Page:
Design Piracy: Student Perceptions of a Constructive Controversy Activity
Optimal learning occurs when students are interested in the subject matter, are motivated with challenging and quality learning opportunities, and when immersed in atmospheres that make learning enjoyable. One technique to promote optimal learning is through the use of constructive controversies. The purpose of this study was to provide an example of a constructive controversy and to explore student perceptions regarding the learning format. The respondents (n=126 undergraduates) engaged in the constructive controversy assignment and completed a questionnaire to assess variables including new thinking, enjoyment, and demographic information. Regression analysis indicated that new thinking as a result of participation in the constructive controversy was a unique predictor of enjoyment. The findings suggested that students were actively engaged in the topic and constructed knowledge through the synthesizing of information. The activity allowed students the opportunity to practice the general skills of inquiry, communication, critical thinking, and problem solving. Implications of this study point to the advisability of including the constructive controversy activity into learning activities in higher education.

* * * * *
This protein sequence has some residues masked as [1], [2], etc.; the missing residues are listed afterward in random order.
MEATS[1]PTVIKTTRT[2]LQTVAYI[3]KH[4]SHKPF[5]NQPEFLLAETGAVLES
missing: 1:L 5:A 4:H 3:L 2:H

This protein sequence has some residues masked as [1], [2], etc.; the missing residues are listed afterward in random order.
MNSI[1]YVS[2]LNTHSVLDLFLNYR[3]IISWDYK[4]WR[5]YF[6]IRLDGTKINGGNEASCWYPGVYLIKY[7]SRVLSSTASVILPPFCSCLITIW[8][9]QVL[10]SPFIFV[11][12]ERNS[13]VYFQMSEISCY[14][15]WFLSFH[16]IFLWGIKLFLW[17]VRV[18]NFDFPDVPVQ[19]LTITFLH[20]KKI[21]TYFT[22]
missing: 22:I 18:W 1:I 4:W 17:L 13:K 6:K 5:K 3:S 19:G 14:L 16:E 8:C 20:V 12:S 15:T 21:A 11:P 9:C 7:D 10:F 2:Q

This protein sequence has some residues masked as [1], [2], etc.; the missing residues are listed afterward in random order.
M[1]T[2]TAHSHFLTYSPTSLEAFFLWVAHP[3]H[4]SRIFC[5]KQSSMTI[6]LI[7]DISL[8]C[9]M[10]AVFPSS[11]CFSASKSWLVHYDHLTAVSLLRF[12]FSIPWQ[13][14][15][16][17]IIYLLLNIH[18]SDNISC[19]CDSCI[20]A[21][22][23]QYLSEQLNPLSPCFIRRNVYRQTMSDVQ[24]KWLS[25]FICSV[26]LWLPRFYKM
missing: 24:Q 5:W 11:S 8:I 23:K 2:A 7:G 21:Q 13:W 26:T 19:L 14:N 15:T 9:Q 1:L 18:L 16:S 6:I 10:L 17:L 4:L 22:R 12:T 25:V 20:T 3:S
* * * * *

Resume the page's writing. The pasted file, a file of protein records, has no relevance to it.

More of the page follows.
This article is from College Student Journal, 2007, 41(4); 1046-1054. Posted with permission.